This is the first conceptual link between cigarette metabolites which induce AKR1C1 overexpression and cisplatin resistance in HNSCC and cause poor prognosis. The AKR1C1/STAT crosstalk is associated with primary cisplatin-resistance and may be overcome by the JAK inhibitor ruxolitinib. Whether AKR1C1 could be an effective prognostic or predictive factor for HNSCC patients treated with cisplatin-based chemotherapy warrants further validation. New combination therapy with cisplatin and drugs targeting AKR1C1/STAT signaling also may be beneficial to primary cisplatin-resistant HNSCC patients.
The authors would like to acknowledge the great help and assistance of Experimental Animal Imaging and Molecular Pathology Core Facilities of Genomic Research Center, Academia Sinica (Taipei, Taiwan).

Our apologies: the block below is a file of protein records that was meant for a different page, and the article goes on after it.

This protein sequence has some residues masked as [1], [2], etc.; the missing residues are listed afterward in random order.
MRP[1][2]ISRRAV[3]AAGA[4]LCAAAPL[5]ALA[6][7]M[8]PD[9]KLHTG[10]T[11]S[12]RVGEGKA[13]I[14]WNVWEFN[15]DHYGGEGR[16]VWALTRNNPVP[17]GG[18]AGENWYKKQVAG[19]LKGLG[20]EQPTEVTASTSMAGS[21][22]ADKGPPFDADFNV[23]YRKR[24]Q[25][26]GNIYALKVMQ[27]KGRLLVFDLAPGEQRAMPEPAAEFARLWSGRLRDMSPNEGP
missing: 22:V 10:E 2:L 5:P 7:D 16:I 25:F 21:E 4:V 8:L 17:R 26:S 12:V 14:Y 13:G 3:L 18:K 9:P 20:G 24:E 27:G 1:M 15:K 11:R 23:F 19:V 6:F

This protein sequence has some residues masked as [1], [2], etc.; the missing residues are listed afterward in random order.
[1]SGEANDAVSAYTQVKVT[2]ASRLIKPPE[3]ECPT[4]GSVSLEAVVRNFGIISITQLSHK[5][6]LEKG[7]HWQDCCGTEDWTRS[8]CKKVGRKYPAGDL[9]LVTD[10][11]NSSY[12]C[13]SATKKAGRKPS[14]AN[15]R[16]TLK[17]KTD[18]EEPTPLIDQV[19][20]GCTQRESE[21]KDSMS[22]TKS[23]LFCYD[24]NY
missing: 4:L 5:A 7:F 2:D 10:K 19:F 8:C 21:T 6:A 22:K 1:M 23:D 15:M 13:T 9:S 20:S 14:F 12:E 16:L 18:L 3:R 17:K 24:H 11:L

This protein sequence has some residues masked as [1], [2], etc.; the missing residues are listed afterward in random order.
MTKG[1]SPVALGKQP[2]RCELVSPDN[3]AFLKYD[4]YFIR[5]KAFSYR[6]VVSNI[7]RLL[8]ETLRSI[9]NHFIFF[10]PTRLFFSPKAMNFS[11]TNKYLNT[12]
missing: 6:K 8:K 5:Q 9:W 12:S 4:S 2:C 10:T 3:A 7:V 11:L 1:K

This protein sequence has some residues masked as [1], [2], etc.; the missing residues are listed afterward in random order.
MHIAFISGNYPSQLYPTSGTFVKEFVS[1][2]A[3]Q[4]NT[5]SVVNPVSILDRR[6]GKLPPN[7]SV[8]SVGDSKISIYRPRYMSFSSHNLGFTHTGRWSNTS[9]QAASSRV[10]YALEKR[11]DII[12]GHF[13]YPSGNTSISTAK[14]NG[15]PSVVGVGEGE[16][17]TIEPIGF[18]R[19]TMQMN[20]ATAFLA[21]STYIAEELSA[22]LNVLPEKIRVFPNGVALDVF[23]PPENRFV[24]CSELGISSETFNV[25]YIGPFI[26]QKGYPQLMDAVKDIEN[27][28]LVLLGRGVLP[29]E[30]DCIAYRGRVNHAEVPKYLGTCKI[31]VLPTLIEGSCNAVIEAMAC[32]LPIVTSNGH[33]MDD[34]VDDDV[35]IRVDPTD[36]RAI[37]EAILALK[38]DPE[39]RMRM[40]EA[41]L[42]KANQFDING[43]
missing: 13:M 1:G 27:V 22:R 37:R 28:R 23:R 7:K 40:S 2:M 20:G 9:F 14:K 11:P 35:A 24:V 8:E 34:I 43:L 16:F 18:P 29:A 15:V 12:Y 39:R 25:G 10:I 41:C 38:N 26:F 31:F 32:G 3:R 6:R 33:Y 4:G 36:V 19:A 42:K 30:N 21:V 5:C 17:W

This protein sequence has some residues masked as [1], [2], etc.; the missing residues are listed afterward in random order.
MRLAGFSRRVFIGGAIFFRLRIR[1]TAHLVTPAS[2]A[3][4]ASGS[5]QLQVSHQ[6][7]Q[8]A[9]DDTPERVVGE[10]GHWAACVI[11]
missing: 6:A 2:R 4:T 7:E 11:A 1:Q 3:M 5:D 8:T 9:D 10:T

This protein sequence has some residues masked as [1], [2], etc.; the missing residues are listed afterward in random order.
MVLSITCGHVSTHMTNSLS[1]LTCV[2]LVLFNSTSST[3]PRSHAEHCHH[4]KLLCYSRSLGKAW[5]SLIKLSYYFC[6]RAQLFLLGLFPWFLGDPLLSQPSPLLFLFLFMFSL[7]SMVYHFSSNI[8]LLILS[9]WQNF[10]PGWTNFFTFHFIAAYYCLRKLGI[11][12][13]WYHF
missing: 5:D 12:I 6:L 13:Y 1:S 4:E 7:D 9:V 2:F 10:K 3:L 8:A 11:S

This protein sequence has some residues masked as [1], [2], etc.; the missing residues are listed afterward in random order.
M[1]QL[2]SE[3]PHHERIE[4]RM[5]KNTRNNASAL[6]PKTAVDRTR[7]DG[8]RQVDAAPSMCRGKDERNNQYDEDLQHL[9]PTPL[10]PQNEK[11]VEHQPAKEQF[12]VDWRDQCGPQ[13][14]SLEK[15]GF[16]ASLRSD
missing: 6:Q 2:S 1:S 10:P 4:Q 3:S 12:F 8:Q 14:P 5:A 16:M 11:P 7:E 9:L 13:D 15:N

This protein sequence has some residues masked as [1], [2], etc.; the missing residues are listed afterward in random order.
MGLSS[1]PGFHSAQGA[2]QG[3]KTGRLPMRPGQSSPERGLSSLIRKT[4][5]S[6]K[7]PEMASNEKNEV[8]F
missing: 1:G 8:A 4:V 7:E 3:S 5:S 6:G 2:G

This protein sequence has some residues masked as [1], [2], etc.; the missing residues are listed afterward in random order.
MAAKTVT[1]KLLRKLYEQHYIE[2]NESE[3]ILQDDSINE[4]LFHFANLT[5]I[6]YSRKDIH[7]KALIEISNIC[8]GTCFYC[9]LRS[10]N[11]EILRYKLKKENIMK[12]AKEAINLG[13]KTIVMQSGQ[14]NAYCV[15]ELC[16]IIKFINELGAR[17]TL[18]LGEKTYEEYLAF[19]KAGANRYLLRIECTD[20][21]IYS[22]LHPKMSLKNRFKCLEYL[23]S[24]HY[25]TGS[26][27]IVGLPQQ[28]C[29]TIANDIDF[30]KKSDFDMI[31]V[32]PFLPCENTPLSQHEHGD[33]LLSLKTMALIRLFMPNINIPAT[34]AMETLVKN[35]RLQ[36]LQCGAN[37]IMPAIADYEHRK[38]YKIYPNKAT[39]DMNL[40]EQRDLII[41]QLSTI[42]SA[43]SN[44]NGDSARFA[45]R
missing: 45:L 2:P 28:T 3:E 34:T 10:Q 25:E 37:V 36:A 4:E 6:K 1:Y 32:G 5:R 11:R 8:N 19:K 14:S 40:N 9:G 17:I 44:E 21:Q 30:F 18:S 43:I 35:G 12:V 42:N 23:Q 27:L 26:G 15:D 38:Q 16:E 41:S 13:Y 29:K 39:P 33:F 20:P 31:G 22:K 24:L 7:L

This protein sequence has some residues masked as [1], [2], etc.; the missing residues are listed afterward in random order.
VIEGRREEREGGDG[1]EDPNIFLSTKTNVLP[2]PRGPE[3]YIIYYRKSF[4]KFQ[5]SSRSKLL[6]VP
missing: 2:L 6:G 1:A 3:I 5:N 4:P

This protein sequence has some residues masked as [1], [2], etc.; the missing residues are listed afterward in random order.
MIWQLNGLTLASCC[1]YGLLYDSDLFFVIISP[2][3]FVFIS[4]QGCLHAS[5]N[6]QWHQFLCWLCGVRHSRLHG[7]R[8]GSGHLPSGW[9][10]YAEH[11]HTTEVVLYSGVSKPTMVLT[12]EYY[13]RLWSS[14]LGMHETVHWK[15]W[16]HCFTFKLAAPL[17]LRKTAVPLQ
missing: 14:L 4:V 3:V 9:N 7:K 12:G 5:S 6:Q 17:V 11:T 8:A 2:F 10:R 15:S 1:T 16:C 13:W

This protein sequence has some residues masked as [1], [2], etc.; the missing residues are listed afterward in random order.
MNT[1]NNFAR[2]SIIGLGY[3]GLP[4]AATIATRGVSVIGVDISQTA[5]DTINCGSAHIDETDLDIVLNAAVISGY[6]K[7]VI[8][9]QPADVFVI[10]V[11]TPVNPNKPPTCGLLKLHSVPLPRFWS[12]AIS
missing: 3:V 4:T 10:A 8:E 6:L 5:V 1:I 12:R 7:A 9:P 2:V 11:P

Conception and design: MH, PMC, WMC. Development of methodology: WMC, YCC, YCY. Acquisition of data (provided animals, acquired and managed patients, provided facilities, etc.): WMC, Analysis and interpretation of data (e.g., statistical analysis, biostatistics, computational analysis): MH, PMC, SKL, WMC, YCC, YC Y. Writing, review, and/or revision of the manuscript: MH, PM C, WMC, YCC, YCY Administrative, technical, or material support (i.e., reporting or organizing data, constructing databases): MH. Study supervision: MH. All authors read and approved the final manuscript.
The study was financially supported by the Academia Sinica [AS-SUMMIT-108]] to Michael Hsiao and MOST 107–2627-M-075 -001 to Peter Mu-Hsin Chang.
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The authors declare that they have no competing interests.